From the Sydney Morning Herald (via Al Gore's Journal)
Warmest seas on record
Ben Cubby, Environment Reporter
July 25, 2009
FOR as long as people have taken the temperature of the seas they have never been so warm.
Global ocean surface temperatures for June were the highest since records began, in 1880, breaking the record set in 2005, the National Ocean and Atmospheric Administration of the United States says.
The average sea surface temperature for June, measured by satellites and buoys, was 0.59 degrees above the 20th-century average of 16.4 degrees.
The combined land and sea temperature was the second warmest on record, behind 2005. The US agency is one of three international groups that supply data to the Intergovernmental Panel on Climate Change.
On land, Africa bore the brunt of the hotter weather, while temperatures in nations around the edge of the Mediterranean and Black seas were also high.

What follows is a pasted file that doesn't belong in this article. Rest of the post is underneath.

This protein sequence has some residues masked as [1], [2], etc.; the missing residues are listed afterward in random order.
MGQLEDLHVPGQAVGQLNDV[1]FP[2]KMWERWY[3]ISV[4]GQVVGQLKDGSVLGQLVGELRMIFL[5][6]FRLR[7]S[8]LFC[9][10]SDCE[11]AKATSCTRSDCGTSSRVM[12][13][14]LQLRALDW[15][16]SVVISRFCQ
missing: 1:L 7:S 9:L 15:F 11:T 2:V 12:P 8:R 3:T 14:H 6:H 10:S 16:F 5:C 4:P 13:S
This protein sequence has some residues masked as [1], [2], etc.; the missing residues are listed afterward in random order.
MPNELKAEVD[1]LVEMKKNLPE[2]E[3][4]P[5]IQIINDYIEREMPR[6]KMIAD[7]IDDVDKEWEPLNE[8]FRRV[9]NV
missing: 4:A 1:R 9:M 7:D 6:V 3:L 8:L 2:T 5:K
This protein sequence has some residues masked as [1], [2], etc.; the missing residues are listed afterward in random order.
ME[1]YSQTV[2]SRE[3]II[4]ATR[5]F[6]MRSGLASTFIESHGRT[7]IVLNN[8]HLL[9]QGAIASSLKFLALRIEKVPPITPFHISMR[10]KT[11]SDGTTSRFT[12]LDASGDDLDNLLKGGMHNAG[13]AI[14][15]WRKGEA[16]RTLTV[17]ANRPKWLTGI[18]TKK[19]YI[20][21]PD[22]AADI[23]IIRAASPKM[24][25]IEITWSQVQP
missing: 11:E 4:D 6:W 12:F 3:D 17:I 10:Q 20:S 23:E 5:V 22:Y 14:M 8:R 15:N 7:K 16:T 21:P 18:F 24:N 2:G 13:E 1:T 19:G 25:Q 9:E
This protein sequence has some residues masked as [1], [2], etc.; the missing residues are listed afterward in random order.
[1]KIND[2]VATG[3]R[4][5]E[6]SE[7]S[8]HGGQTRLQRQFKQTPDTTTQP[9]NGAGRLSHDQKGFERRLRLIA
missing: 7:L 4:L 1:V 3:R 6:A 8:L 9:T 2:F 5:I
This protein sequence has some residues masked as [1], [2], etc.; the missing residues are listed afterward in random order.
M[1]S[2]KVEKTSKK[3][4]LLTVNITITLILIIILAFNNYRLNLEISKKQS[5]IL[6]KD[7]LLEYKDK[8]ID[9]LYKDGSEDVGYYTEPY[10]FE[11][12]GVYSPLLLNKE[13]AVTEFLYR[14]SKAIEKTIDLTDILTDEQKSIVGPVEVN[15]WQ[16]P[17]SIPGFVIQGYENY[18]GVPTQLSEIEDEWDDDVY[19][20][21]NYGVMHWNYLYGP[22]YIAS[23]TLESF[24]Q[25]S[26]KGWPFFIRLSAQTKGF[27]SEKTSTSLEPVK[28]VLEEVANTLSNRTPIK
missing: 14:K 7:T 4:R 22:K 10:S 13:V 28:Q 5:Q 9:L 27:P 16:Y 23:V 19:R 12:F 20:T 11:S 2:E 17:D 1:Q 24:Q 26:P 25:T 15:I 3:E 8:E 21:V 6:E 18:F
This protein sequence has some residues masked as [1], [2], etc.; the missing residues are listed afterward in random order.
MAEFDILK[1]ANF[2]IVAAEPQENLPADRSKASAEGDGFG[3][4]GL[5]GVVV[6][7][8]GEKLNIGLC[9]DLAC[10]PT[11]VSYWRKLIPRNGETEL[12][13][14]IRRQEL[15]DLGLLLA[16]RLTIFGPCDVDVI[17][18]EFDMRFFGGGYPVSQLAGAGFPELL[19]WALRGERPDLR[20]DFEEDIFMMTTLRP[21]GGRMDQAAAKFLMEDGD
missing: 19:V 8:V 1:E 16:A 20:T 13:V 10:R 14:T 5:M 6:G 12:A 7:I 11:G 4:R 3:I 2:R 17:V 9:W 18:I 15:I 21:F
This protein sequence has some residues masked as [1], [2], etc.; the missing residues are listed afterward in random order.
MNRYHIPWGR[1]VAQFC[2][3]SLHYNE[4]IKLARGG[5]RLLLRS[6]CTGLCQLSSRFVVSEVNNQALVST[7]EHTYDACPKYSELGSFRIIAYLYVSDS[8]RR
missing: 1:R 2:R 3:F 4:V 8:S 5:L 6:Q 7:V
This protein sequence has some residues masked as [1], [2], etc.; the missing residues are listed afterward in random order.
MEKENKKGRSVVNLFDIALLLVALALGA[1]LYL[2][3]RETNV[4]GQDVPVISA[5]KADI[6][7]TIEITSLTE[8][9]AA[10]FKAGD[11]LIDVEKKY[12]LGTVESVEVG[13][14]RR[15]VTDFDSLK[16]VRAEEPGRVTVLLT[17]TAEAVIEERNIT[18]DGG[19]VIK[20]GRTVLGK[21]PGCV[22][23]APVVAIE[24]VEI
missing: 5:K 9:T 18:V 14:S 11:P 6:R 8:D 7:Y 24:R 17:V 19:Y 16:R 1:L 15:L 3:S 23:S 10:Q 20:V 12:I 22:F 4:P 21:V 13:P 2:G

At the same time, some land areas were unseasonably cold, including the central US, parts of Canada and central Asia.
Australia's Bureau of Meteorology has raised its predictions of an El Nino cycle this year, which would spell hotter weather and less rain.
The bureau said extremely high sea temperatures in the western Pacific, Coral Sea and off northern Australia were not usually associated with an El Nino event, but this was still likely to become an El Nino year.
"Based on what's happening in the oceans, we could say that we are already in an El Nino," a climatologist at the bureau, Karl Braganza, said. "Either way we will probably know by spring. Unfortunately spring is when most people are relying on rainfall, but at this stage we could probably expect very dry conditions."
If an El Nino took hold, the bureau said, global temperatures next year could near those of 1998, the hottest year on record.